Yesterday afternoon, I posted a link to Craig Custance's column in the Sporting News where he is lamenting the fact that too many veteran NHL players, like Sergei Federov, are jumping to the KHL to finish out their careers. In the story, Chris Osgood agreed that it was bad for the league to lose the older guys who act as a role model for younger non-North American transplants.
Unfortunately, this is a trend that will continue, especially in the next couple of seasons when the salary cap is projected to shrink. Teams will have to choose whether to keep young players deemed to be the future of the franchises, or hang on to older players that are in the twilight of their careers.
The Alexander Radulov situation is totally unrelated to the current phenomenon and will not be addressed here, but it was also a matter of following the available money.
The Predators are a fine example of the economics of the lessening cap. They have done a good job of signing the core of their team to multi-year contracts. Players like Weber, Suter, Legwand, Erat, Dumont and Arnot are signed for a few years to come. That leaves the remainder of the squad needing to be filled out with younger players with entry level contracts and veterans with lower salaries. Resiging Steve Sullivan or another free agent or two will also eat up available capital.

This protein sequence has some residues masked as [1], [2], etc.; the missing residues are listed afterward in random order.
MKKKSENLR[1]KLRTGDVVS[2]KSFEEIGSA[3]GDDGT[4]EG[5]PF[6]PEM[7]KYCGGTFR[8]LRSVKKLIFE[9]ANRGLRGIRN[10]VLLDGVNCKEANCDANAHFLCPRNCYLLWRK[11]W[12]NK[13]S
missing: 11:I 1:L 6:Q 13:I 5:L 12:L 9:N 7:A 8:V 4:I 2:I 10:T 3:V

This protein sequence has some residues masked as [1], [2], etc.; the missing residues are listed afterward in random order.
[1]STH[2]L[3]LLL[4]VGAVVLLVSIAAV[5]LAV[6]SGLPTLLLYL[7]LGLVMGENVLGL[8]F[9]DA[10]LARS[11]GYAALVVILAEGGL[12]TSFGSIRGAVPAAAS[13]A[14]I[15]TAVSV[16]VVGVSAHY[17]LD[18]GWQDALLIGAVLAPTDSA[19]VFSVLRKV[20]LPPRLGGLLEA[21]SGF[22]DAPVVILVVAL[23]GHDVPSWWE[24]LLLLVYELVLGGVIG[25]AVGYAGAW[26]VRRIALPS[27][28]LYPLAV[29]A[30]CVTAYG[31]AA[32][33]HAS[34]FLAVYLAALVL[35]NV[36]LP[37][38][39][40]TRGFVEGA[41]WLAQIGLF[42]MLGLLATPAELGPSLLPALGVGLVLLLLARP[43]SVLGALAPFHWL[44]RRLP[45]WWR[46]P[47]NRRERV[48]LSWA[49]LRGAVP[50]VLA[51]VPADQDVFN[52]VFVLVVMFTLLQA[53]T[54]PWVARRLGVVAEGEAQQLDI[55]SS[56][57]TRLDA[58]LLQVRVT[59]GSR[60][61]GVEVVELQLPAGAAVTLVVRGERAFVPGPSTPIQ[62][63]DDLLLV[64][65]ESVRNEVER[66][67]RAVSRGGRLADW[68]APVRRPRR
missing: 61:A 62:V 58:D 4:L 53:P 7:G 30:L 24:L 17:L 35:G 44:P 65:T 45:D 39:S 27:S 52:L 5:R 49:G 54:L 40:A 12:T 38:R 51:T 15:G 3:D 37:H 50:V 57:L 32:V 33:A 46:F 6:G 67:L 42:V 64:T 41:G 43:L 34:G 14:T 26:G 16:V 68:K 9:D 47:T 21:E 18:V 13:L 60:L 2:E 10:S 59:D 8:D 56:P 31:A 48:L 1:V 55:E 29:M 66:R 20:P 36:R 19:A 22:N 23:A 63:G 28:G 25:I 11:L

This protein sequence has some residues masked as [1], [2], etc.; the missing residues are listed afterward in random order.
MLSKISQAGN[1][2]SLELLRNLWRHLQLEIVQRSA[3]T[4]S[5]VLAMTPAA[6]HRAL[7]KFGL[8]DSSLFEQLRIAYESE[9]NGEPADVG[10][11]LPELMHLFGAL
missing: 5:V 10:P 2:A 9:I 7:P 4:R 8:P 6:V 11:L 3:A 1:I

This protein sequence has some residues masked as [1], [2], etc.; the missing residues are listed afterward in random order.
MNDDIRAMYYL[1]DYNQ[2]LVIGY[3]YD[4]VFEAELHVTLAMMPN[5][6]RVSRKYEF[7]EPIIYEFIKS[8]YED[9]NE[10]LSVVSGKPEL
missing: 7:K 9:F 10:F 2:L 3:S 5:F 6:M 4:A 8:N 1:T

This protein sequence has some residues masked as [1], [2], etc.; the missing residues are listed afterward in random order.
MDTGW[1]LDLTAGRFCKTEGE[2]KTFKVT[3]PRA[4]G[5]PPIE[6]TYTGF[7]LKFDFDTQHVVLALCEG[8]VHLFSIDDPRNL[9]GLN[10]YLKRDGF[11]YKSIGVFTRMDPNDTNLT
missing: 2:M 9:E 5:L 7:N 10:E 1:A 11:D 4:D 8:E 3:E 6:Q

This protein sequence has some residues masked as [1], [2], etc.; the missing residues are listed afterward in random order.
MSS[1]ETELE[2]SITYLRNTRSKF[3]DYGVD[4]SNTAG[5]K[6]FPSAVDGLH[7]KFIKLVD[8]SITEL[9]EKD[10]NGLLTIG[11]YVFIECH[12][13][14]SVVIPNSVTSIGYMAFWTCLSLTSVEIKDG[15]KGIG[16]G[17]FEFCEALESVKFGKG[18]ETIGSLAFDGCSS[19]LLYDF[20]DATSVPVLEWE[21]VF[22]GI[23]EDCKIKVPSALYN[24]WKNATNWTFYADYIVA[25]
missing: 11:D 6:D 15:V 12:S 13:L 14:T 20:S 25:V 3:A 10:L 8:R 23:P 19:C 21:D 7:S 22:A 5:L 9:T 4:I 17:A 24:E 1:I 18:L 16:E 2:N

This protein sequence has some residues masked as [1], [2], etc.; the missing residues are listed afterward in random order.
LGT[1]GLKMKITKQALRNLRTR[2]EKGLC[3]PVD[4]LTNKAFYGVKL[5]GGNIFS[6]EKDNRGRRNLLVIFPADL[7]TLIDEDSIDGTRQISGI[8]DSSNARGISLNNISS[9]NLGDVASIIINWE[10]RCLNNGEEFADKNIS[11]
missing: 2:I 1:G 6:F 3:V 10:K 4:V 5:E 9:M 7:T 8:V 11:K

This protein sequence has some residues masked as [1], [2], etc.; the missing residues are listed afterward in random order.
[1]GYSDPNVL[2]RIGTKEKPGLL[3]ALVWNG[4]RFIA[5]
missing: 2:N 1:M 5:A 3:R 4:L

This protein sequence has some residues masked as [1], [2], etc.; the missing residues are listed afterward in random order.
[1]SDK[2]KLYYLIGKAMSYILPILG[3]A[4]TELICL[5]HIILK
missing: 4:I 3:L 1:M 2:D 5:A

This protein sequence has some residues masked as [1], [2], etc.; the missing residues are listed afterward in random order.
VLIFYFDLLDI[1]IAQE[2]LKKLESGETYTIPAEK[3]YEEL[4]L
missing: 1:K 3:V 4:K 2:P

A couple of players whose contracts are expiring are Radek Bonk ($1.6 Mil) and Greg DeVris ($2.75). Given a choice of putting limited dollars into younger players or paying the veterans, there is no choice to pay the kids and let the vets move on. Neither Bonk and DeVris are prime candidates for the KHL but a players like Federov and Viktor Kozlov certainly are, on a team full of young stars that will command more money.
Teams will continue to try to lock up younger players, like the Preds will with Ryan Jones, Cal O'Reilly, and Joel Ward at the expense of letting veterans go elsewhere, including the KHL who is hungry for NHL quality players. The KHL simply can pay a certain type of player more money and if they are from Russia or other European counties, there is the side benefit of playing much closer to home.
The primary reason, the Russian and European players came to North America was money and now that it is not as plentiful, they will return to the home country to end their career for the same reason. Chris Osgood can lament all he wants, but under the current economic structure of the league something has to give and Federov, Kozlov and others in the same boat are simply following the available money. You can't blame them for that.
Buddy Oakes for PredsOntheGlass